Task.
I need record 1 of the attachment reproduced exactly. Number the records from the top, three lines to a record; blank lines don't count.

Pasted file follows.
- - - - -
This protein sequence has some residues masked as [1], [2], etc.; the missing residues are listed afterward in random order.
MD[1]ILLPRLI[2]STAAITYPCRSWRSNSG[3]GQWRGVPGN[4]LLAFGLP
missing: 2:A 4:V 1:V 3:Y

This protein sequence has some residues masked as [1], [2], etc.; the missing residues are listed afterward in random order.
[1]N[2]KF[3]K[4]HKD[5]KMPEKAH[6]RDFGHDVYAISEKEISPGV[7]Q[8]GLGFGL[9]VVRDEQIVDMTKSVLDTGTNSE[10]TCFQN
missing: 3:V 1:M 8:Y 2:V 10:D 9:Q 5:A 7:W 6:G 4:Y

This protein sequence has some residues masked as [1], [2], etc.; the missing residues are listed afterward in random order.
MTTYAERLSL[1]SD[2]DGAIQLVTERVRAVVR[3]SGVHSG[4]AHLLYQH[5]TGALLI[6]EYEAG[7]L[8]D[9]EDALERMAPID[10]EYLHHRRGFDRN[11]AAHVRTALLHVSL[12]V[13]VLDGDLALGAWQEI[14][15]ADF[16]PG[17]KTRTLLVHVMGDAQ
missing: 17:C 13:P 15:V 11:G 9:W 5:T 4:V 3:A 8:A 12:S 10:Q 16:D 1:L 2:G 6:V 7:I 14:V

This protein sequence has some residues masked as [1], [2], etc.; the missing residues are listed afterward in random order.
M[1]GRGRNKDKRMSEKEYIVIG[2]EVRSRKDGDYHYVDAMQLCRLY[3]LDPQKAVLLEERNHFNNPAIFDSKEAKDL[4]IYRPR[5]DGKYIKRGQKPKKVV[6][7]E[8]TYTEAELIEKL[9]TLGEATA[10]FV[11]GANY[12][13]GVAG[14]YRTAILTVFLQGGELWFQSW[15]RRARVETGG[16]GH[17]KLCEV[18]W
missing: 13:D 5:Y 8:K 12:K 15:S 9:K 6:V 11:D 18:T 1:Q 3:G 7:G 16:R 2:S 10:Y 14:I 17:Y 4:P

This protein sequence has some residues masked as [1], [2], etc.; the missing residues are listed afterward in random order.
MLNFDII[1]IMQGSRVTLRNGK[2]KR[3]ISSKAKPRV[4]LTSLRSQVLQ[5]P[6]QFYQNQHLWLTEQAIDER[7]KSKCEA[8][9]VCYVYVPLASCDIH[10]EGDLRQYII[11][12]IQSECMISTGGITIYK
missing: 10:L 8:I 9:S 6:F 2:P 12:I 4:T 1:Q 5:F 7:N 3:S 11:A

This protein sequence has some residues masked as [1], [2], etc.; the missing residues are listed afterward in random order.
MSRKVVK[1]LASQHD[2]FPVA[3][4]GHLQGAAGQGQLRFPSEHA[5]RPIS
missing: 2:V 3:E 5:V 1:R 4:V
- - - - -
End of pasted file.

This protein sequence has some residues masked as [1], [2], etc.; the missing residues are listed afterward in random order.
MD[1]ILLPRLI[2]STAAITYPCRSWRSNSG[3]GQWRGVPGN[4]LLAFGLP
missing: 2:A 4:V 1:V 3:Y